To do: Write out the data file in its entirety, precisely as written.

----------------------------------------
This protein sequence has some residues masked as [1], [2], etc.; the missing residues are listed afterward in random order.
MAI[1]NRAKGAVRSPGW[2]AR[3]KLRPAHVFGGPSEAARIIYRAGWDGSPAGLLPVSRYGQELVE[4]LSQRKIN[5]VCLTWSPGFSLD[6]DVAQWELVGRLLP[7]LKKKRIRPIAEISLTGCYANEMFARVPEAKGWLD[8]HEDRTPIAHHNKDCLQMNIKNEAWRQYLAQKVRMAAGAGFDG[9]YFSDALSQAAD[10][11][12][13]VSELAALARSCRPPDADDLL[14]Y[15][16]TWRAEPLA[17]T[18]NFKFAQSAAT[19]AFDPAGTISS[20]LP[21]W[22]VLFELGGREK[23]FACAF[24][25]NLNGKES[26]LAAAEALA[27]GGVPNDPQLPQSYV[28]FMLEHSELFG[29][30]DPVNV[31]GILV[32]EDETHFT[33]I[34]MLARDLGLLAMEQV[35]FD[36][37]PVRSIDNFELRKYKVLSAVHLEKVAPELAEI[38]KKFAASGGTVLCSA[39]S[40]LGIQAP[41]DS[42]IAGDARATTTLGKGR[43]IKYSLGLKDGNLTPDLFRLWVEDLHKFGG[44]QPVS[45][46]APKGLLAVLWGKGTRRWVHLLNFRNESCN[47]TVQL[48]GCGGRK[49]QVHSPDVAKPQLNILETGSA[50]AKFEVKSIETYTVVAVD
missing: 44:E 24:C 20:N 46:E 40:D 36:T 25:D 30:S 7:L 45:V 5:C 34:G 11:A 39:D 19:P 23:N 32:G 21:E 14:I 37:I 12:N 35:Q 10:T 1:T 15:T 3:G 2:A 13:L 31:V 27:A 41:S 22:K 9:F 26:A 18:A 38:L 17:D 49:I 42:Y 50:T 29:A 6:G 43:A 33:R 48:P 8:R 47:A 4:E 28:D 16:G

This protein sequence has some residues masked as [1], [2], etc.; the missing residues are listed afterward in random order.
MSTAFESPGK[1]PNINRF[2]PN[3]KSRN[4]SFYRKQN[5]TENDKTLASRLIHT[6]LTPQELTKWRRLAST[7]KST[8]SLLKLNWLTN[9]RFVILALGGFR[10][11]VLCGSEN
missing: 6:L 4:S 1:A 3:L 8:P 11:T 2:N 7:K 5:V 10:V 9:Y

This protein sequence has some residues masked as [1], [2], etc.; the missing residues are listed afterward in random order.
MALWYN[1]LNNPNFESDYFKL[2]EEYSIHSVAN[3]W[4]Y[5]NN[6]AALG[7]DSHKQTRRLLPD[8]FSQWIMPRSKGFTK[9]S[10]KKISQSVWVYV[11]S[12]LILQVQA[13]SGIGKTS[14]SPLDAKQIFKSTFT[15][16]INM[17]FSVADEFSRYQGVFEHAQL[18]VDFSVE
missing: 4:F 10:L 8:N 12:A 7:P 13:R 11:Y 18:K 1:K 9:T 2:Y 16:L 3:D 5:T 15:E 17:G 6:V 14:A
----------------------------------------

This protein sequence has some residues masked as [1], [2], etc.; the missing residues are listed afterward in random order.
MAI[1]NRAKGAVRSPGW[2]AR[3]KLRPAHVFGGPSEAARIIYRAGWDGSPAGLLPVSRYGQELVE[4]LSQRKIN[5]VCLTWSPGFSLD[6]DVAQWELVGRLLP[7]LKKKRIRPIAEISLTGCYANEMFARVPEAKGWLD[8]HEDRTPIAHHNKDCLQMNIKNEAWRQYLAQKVRMAAGAGFDG[9]YFSDALSQAAD[10][11][12][13]VSELAALARSCRPPDADDLL[14]Y[15][16]TWRAEPLA[17]T[18]NFKFAQSAAT[19]AFDPAGTISS[20]LP[21]W[22]VLFELGGREK[23]FACAF[24][25]NLNGKES[26]LAAAEALA[27]GGVPNDPQLPQSYV[28]FMLEHSELFG[29][30]DPVNV[31]GILV[32]EDETHFT[33]I[34]MLARDLGLLAMEQV[35]FD[36][37]PVRSIDNFELRKYKVLSAVHLEKVAPELAEI[38]KKFAASGGTVLCSA[39]S[40]LGIQAP[41]DS[42]IAGDARATTTLGKGR[43]IKYSLGLKDGNLTPDLFRLWVEDLHKFGG[44]QPVS[45][46]APKGLLAVLWGKGTRRWVHLLNFRNESCN[47]TVQL[48]GCGGRK[49]QVHSPDVAKPQLNILETGSA[50]AKFEVKSIETYTVVAVD
missing: 44:E 24:C 20:N 46:E 40:D 36:T 25:D 30:S 7:L 45:V 5:C 34:G 11:A 39:D 19:P 23:N 32:G 21:E 14:I 37:I 12:N 35:Q 10:T 1:T 15:T 3:G 2:A 13:L 31:V 27:A 41:S 22:K 9:F 26:A 18:A 38:L 17:D 49:I 42:Y 50:T 29:A 6:G 43:A 33:R 48:P 8:R 47:A 4:E 28:D 16:G

This protein sequence has some residues masked as [1], [2], etc.; the missing residues are listed afterward in random order.
MSTAFESPGK[1]PNINRF[2]PN[3]KSRN[4]SFYRKQN[5]TENDKTLASRLIHT[6]LTPQELTKWRRLAST[7]KST[8]SLLKLNWLTN[9]RFVILALGGFR[10][11]VLCGSEN
missing: 6:L 4:S 1:A 3:L 8:P 11:T 2:N 7:K 5:V 10:V 9:Y

This protein sequence has some residues masked as [1], [2], etc.; the missing residues are listed afterward in random order.
MALWYN[1]LNNPNFESDYFKL[2]EEYSIHSVAN[3]W[4]Y[5]NN[6]AALG[7]DSHKQTRRLLPD[8]FSQWIMPRSKGFTK[9]S[10]KKISQSVWVYV[11]S[12]LILQVQA[13]SGIGKTS[14]SPLDAKQIFKSTFT[15][16]INM[17]FSVADEFSRYQGVFEHAQL[18]VDFSVE
missing: 4:F 10:L 8:N 12:A 7:P 13:R 11:Y 18:K 1:K 9:T 2:Y 16:L 3:D 5:T 15:E 17:G 6:V 14:A